No fun in pursuit of perfection

FOR THREE years I have been writing for this paper, and for three years I have been giving the same advice in my annual mail-out column. Being the type-A control freak that I am, my former columns have dripped of warnings: take everything slowly, don't commit yourself to activities or people early on, and don't assume you know who you are or what you want.

With but one year left before graduation, I now realize that I had it partly right. It is certainly unwise to commit yourself to anything or anyone without careful consideration, preferably exercised over an extended period of time. Furthermore, it is always a poor, poor idea to make assumptions, even about yourself. College will change you; take care to leave the door open for such a change. Take as many general, low-level classes as you can your first year, in all the areas in which you think you might have some interest. Expose yourself to as many different types of people as possible, and consider the idea that you might have something to learn from them. Sample as many organizations as you can. Keep active in every way, but don't settle down quickly.

This is all good advice, most of which I would have given (and did give) in years past. But as I look back on my time at U.Va., I realize that one huge, ongoing mistake runs through the course of my college career: I took it too seriously. In my wise old age, I feel that warning against this attitude is the biggest favor I can do my fellow type-A (does U.Va. take any other type?) students. For me, the list of suggestions detailed above was not advice; it was a roadmap to perfection. I assumed that there was one "right" way to be, and that if I looked long enough, reasoned well enough and went slowly enough, I could identify it. And even better: I could be it.

This is a mistake that I think a lot of us here at Virginia make. After all, we didn't get here by taking ourselves lightly. However, there is a difference between taking things seriously and allowing them to consume you. For three -- wait, who am I kidding, 21 -- years of my life, I somehow managed to miss this key distinction. By being obsessed with perfection, and thus viewing the world solely in terms of the perfect and the inferior, I set impossible standards for my peers, my environments and myself.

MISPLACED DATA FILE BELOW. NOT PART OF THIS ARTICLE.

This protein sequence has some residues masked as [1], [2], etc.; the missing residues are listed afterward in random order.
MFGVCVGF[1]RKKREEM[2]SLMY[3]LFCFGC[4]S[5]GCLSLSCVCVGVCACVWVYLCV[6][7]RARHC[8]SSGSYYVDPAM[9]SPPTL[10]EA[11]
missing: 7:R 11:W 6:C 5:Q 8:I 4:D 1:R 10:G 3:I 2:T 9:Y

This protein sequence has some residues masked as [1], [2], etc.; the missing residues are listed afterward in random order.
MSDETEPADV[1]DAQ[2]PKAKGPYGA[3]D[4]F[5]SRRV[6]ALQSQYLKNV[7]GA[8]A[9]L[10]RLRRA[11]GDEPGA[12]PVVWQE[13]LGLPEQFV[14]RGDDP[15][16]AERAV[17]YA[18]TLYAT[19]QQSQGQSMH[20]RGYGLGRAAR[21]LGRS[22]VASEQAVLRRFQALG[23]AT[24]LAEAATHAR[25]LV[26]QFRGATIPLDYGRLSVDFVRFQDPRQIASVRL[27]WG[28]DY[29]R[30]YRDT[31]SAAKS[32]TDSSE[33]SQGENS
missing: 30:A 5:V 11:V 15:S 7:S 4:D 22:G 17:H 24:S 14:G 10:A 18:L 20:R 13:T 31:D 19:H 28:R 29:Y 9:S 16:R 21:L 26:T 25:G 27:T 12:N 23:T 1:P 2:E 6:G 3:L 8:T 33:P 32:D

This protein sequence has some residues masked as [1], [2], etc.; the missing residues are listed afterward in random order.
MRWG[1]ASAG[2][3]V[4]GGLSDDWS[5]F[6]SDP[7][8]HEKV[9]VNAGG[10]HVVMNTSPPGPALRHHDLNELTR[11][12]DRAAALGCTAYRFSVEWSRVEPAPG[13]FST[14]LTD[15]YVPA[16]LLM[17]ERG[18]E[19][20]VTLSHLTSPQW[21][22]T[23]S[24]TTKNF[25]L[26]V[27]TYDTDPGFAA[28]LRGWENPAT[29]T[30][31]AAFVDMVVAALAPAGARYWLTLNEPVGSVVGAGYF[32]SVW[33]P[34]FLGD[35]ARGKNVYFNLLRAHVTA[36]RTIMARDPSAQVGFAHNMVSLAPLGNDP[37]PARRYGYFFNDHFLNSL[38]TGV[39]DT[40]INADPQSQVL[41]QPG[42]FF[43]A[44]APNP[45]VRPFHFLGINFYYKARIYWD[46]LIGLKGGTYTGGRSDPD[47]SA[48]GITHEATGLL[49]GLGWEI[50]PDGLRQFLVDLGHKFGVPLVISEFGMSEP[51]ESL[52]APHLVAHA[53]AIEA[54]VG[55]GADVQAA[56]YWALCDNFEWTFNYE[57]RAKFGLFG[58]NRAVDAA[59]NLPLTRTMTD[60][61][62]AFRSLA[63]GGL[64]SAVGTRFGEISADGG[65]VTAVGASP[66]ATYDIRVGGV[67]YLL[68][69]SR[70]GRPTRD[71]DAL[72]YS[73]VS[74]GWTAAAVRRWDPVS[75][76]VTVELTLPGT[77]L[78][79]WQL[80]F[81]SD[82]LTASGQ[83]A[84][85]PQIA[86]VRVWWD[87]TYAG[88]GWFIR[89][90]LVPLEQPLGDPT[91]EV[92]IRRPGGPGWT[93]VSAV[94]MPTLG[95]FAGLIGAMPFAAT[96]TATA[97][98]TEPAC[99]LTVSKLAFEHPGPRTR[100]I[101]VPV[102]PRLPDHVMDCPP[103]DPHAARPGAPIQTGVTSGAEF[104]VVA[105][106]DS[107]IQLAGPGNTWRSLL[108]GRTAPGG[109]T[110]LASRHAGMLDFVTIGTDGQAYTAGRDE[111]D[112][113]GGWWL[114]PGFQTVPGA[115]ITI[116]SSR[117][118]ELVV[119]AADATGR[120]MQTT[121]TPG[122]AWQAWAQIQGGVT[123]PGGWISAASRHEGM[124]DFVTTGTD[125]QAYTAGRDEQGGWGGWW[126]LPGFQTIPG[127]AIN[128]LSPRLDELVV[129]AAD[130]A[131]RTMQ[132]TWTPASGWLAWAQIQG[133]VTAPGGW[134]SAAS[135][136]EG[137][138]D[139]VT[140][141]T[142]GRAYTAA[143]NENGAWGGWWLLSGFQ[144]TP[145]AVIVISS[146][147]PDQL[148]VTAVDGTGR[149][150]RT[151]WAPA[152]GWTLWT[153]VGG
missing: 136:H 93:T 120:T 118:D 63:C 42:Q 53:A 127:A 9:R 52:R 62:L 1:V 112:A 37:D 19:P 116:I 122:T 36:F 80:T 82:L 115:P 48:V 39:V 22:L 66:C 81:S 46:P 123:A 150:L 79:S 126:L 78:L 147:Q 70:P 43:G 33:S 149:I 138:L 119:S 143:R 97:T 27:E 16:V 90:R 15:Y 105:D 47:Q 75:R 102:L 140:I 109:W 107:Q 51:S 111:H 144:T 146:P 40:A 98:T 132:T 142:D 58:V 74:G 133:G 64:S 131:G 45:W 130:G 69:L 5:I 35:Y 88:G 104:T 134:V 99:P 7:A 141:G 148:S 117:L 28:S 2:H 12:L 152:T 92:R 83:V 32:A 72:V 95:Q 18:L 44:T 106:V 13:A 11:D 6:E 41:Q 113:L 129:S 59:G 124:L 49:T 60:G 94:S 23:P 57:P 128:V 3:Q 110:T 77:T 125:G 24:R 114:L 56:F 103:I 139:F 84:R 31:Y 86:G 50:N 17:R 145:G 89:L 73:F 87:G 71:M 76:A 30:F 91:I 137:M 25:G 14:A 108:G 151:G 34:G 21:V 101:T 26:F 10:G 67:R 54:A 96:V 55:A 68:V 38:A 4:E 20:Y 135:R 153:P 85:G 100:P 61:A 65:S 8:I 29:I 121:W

When I began nearly hyperventilating my second year after receiving a B+ on an economics test, I suspected that perhaps something was amiss. When I realized at the end of my third year that I had just spent the last three years of my life hurting the people I cared about the most because I asked them to be things they were not and things that they couldn't be, I knew something had to change.

In a place like U.Va., so disproportionately filled with bright, talented, motivated and beautiful people, it is tempting to chase perfection. It is tempting to think you can find it. The bad news is you can't. However, the good news is that once you accept this fact -- that you cannot be perfect, that your peers cannot be perfect and that U.Va. itself, like the rest of the world, is far from perfect -- you can and will find true happiness -- here, everywhere. And suddenly, "perfection" won't be so important anymore.

In his book "The Fellowship of the Ring," J.R. Tolkien wrote: "The world is indeed full of peril, and in it there are many dark places, but still there is much that is fair, and though in all lands love is now mingled with grief, it grows perhaps the greater." In my experience, such happiness can be found in work, discipline and love and concern for others. Don't chase the perfection U.Va. tempts you with. Instead, chase (carefully) the best that is within you, with everything you have. Work, love, spare no energy or effort and enjoy it all. Most importantly, though, no matter what life brings, learn early and remember what my two best friends have been trying to tell me all along: just relax.

(Laura Parcells can be reached at

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